City chief Glenn Roeder this morning had the fire of derby battle in his eyes ? out there on the edge was, he said, just where he liked to live his life.
And as either side of the Waveney prepared for this Sunday's clash, so there was little doubt that it will prove more edgy than most.
For the Canaries one more win should see them stumble safely over the finishing line relegation-wise. That while Barnsley's extraordinary 3-0 win at Watford on Wednesday night might have set yet another cat among the pigeons, even by the Championship's extraordinary standards this season 55 points should be enough to avoid the drop into the third tier of English football.
Down the road, however, and the mid-week home draw with FA Cup finalists Cardiff City will have the Town faithful shuffling ever closer to the edge of their seats as that race for the sixth and final play-off spot reaches the now-or-never stage.
With a round of games to go tomorrow before the two, age-old rivals clash and with Ipswich away to Wolves next weekend, Jim Magilton's troops cannot afford another slip up on Sunday.
They will be firmly on the edge ? just where Roeder likes to be.
?The bigger the game, the better,? said Roeder in this morning's pre-derby Press conference.
?For me personally, the bigger the stakes the more I look forward to it,? he added, with this season's trip to Suffolk having more at stake than most given that we are now firmly in the business end of the season.
?As I said when I came here, I enjoy sailing close to the wind and being on the edge otherwise life would be pretty boring ? end up pushing a trolley round the supermarket with your Mrs.
?And the wife won't mind me saying that. Because if I go round a supermarket she knows what would have been ?200 ends up being ?400! So she doesn't want me there??
The City boss took the opportunity of Wednesday night's home game against Cardiff to see Town for himself and came away expecting a good game of football on Sunday with the ball more likely to be on the floor than orbiting high in the air.
?For all the work that we do looking at DVDs on the opposition, nothing beats actually being there and having the wide-angle lens, if you like,? he said, well aware that the top five may now have gone.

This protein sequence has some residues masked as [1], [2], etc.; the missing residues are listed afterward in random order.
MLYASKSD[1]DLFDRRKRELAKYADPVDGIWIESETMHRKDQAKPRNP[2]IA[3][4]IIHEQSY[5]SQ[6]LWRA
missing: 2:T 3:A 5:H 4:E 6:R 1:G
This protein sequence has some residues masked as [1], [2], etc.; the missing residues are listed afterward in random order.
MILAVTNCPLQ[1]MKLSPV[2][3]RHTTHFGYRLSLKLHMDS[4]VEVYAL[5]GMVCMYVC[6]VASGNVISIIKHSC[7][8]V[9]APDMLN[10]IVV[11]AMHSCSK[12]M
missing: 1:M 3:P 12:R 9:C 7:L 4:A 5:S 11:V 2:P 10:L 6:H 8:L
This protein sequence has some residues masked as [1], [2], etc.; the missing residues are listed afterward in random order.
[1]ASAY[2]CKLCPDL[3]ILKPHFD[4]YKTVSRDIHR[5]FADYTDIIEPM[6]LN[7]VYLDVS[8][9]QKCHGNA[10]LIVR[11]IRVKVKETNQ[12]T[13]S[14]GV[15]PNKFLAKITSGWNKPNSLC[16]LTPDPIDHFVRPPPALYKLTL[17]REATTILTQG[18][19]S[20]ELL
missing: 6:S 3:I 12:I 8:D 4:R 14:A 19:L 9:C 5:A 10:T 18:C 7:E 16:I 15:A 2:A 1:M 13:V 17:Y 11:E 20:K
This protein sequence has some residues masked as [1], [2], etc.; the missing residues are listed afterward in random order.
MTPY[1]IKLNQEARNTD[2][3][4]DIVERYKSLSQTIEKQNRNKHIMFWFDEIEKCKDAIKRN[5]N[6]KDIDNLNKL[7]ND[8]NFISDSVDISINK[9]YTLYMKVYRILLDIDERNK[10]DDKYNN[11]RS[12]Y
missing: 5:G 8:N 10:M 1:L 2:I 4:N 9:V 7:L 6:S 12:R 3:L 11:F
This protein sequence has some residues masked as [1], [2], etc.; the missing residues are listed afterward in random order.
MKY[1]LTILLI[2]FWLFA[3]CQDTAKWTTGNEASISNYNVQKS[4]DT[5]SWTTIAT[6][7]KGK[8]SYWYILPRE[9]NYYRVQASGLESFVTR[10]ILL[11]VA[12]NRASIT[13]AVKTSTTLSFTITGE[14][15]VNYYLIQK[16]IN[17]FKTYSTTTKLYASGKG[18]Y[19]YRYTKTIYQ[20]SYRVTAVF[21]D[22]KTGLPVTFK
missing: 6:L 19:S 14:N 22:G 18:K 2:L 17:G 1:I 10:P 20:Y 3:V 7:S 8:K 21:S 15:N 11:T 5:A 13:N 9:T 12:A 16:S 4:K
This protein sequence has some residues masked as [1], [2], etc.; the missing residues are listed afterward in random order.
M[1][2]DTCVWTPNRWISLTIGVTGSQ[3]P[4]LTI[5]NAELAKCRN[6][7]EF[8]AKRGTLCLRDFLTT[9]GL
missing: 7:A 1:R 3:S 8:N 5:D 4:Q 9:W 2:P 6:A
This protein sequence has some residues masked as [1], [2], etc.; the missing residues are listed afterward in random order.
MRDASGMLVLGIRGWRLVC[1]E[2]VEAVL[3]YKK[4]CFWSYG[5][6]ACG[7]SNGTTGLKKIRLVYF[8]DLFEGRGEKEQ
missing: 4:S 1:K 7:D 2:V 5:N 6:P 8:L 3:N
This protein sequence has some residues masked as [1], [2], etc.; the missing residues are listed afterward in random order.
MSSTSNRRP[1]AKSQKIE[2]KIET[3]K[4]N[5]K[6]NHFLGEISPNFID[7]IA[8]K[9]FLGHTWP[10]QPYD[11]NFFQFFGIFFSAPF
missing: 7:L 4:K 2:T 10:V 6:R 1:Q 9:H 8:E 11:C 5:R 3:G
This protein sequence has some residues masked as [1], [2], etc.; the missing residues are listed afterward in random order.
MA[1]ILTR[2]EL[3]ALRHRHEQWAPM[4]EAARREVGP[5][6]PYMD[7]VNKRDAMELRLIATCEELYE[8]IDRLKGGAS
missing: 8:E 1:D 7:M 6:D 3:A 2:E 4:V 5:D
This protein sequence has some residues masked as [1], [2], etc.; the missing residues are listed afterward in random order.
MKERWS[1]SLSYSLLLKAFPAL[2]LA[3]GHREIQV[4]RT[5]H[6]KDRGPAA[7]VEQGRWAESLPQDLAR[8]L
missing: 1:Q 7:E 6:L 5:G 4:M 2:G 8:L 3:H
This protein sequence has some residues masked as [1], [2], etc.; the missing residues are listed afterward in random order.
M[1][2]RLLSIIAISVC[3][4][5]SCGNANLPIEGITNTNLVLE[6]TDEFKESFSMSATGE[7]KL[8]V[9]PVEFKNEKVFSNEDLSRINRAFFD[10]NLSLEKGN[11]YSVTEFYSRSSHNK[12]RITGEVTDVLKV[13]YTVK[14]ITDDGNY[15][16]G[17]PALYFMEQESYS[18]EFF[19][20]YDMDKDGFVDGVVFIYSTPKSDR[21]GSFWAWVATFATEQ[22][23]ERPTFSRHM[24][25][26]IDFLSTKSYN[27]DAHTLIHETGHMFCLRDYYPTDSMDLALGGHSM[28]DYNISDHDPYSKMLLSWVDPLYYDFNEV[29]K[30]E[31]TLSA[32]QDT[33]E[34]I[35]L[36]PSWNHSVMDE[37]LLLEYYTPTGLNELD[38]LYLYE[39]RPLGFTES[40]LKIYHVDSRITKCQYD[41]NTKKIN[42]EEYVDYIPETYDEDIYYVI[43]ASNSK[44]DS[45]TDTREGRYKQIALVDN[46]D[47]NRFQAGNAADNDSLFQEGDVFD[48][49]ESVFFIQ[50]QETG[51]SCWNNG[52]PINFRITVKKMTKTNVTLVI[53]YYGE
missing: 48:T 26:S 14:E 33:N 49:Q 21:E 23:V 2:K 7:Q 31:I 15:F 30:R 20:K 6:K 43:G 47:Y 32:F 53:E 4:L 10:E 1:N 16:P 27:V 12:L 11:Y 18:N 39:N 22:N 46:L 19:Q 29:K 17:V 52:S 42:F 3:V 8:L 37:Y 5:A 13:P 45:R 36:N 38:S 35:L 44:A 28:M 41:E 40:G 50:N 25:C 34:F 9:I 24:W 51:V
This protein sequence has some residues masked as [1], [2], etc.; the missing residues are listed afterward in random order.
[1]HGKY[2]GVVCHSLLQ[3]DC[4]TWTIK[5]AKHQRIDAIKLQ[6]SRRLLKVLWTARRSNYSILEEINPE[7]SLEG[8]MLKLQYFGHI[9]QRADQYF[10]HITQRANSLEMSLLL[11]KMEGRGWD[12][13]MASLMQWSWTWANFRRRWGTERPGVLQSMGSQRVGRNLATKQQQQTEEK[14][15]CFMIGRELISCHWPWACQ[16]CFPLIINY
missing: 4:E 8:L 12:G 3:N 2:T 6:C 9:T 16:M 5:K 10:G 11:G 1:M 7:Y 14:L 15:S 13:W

Whether or not that sixth and final slot was the only straw left for Town to cling to was, he said, not a question for him to answer.
?That's a question for Jim, but they have to get back into it.?
As for his impressions of the Suffolk side on Wednesday night, there were no great surpises.
?I thought what I've always thought of them ? that they're a good, footballing team. They want to pass the ball; to play the game in what I think is the right way.
?And I'm not surprised because that mirrors the manager. I've watched Jim Magilton many, many times playing for Ipswich and he was a passing footballer. And the team mirrors him.?
As does Norwich, Roeder ? the passing centre-half who could have made the term 'libero' his own.
?It should only add to a decent game of football because that's what we want to do. Both teams want to get the ball down; both teams will want to get the ball down on the floor as much as possible.
?Of course, there's room for balls that are clipped over the top or travelling in the air ? we don't play a game of below head height. Be nonsense.
?But the game, basically, as far as I'm concerned is played on the grass. And Jim's team does the same. And I think generally speaking Ipswich have done that under George [Burley] and Joe [Royle].
?They've always had what I would call footballing managers. There are a certain group of managers who I'd think would never manage Ipswich. And that's not having a dig at anybody. Not publically.?
Perhaps Tony Pulis might not need to apply as and when the next Portman Road vacancy comes up?
Injury-wise the Canaries look to be enjoying a virtual clean bill of health ? and all at the right stage of the season, too.
Roeder wasn't, however, about to give Magilton any clues ? it was ?two from three? at both centre-forward and centre-half. Darren Huckerby would, it seemed, rack up his 200th appearance in a City shirt against the old enemy.
?We're OK ? we're fine,? said the City chief, quizzed as to whether he had any injury alarms going into this weekend's derby meeting.
?Adam [Drury] we know is long-term; it will be a week too soon for Chadwick. But he's out there training again ? and that's good to see,? added Roeder.
Chadwick, of course, has more cause than most to look at Portman Road and wince. It was, after all, where his long-standing shoulder problems came right to the fore as he found himself slammed into an advertising hoarding on his debut.
For while all the attention, at the time, was concentrated on the bloody gash to his knee, the way that his shoulder popped out in the midst of Matthew Bates' robust challenge finally prompted this season's operation to pin the joint back in place.
It appears that the gloves are now coming off in training as the players are allowed to tackle the luckless Canary winger and, unlike Drury, he could yet make a re-appearance before the end of the season.